‘Looking’ episode 6 recap: Looking in the mirror

Patrick and Richie

Patrick lets it slip – the word that makes it official – he calls Richie his boyfriend. Is it too soon? Richie plays with Patrick’s awkward side, “Who said I was your boyfriend?” This prompts Patrick to back pedal and stumble over his words. The next morning, Richie returns from a quick outing and tells Patrick, “I’m in.” Richie pulls out a scapular for Patrick to wear, one that’s just like his. How cute is this? They now have matching boyfriend necklaces! It’s official: they’re an item! And just in time for Richie to meet all of Patrick’s friends at Dom’s 40th birthday party. We also get to find out a little bit more about Patrick and Dom’s relationship. “We hooked up once” he tells Richie. I must say I love that about Dom and Patrick’s relationship. It is something that has happened to me a few times: people I’ve hooked up with or have had a brief romantic relationship with have ended up being some of my closest friends. Nothing bothers me more than when you see someone out and about who you’ve had a tiny (one-night) past with and they act completely awkward and uncomfortable. Grow up, figure it out, get over it!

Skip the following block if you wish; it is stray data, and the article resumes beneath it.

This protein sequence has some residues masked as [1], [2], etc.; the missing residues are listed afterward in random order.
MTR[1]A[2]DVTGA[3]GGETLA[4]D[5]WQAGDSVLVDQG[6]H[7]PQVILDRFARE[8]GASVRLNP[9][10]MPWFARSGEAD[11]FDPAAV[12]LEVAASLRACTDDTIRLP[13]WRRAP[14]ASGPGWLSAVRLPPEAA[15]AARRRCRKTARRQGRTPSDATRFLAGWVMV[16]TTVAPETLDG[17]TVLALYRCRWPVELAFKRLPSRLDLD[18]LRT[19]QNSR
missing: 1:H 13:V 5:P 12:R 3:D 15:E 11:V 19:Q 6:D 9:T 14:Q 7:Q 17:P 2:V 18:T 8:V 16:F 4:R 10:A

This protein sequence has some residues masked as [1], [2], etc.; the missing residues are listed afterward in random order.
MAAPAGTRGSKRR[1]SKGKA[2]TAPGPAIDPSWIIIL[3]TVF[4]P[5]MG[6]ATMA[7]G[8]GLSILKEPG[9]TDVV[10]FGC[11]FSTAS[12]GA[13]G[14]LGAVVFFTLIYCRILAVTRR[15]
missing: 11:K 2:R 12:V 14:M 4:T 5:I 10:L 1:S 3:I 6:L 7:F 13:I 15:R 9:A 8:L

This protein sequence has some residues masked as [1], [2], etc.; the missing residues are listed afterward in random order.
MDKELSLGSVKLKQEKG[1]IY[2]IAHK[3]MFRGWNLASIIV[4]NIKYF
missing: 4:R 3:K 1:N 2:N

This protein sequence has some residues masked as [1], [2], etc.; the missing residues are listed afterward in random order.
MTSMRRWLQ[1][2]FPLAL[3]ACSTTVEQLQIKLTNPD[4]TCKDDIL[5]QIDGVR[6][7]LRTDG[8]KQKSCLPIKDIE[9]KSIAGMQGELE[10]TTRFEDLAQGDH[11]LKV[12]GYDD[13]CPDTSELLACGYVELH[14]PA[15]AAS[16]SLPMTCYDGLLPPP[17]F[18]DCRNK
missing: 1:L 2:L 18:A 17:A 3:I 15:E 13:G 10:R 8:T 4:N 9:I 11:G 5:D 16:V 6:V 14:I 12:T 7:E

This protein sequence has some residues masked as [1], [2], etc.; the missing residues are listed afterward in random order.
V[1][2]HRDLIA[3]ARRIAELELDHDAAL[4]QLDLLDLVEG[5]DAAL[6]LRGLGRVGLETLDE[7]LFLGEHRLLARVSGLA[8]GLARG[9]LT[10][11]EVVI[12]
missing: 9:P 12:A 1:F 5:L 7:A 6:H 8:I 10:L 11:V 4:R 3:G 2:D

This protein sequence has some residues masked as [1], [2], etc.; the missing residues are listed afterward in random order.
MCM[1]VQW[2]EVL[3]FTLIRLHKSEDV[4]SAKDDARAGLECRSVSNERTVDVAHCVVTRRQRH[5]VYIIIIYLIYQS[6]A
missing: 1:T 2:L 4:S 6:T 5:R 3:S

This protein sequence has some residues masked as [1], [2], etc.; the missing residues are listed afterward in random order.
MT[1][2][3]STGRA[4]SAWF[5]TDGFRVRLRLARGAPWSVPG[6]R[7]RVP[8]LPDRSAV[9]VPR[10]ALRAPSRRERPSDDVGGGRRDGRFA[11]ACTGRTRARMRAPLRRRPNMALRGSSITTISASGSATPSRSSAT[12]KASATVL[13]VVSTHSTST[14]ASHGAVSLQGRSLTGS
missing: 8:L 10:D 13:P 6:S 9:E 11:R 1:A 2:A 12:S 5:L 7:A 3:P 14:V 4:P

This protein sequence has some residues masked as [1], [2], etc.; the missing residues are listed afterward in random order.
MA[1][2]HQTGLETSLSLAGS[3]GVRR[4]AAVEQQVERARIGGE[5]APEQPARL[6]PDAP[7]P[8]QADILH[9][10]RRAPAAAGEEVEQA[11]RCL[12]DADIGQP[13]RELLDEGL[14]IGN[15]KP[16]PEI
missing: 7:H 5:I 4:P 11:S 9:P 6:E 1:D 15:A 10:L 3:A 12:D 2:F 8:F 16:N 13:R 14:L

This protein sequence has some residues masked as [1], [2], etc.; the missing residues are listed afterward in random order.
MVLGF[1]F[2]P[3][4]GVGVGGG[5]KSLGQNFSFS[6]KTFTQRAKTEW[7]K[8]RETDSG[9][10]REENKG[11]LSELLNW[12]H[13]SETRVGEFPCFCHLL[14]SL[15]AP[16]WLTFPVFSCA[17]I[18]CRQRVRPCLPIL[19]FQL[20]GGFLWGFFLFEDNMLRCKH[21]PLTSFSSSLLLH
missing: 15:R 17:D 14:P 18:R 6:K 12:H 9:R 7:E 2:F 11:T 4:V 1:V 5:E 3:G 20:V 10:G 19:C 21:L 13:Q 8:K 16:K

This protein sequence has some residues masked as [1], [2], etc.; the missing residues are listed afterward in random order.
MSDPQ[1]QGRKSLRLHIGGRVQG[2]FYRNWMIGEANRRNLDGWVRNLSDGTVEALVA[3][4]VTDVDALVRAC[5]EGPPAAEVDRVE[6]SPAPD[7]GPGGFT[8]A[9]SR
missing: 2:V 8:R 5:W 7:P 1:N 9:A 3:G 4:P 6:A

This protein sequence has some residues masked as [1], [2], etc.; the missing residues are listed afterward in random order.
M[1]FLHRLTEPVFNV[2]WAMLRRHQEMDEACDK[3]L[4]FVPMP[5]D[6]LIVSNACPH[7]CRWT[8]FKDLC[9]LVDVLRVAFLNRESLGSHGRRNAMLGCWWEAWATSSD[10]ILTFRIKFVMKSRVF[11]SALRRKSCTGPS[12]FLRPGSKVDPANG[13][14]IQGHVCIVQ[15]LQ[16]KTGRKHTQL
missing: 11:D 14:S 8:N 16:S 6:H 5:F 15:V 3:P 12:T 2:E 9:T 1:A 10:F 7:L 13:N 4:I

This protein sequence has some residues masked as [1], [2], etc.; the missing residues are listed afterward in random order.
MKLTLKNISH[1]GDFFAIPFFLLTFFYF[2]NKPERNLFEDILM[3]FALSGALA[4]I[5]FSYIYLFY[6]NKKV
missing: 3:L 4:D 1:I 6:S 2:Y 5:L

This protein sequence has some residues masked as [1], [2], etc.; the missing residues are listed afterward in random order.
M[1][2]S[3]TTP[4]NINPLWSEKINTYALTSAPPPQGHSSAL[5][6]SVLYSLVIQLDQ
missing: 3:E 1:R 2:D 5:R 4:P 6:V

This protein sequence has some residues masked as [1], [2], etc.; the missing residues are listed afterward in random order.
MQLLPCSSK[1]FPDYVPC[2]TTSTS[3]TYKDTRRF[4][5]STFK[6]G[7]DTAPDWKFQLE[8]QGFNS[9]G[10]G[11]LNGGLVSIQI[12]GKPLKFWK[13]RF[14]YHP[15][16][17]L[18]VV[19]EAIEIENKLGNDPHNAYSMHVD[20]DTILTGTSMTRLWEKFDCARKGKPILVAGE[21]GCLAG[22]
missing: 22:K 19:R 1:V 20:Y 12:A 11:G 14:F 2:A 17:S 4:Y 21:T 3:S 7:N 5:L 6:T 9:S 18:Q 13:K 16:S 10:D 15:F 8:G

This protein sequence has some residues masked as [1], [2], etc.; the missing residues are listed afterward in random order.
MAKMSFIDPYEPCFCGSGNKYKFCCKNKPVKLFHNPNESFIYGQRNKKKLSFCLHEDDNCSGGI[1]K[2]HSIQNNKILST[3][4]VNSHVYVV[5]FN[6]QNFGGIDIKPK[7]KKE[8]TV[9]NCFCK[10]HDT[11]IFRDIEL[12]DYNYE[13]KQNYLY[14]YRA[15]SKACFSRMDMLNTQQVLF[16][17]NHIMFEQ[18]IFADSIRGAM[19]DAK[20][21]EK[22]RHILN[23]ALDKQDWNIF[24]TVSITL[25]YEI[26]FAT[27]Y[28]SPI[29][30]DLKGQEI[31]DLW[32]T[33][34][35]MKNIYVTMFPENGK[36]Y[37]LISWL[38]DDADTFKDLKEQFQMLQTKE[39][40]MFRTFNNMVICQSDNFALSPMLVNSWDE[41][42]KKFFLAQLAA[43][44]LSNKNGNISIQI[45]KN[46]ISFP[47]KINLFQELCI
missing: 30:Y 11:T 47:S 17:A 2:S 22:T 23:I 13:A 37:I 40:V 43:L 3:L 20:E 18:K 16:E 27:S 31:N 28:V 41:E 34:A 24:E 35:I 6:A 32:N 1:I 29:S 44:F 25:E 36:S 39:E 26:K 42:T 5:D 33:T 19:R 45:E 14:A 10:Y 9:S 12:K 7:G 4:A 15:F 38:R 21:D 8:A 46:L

Dom and Lynn

Dom meets with Lynn and some of his friends that are potential investors for his piri piri chicken restaurant. The older gentlemen sit around Lynn’s beautiful apartment and discuss opera. If there is one thing I’ve learned from working at a restaurant on Church Street (that has been around for over 20 years) it is that older gay men love opera. Well, not all of them, some enjoy searching Craigslist’s “Casual Encounters” on their iPads and checking off the images-only box. Believe me, nothing is more shocking than dropping off a customer’s steak and frites while they have a giant uncut penis on the screen in front of them.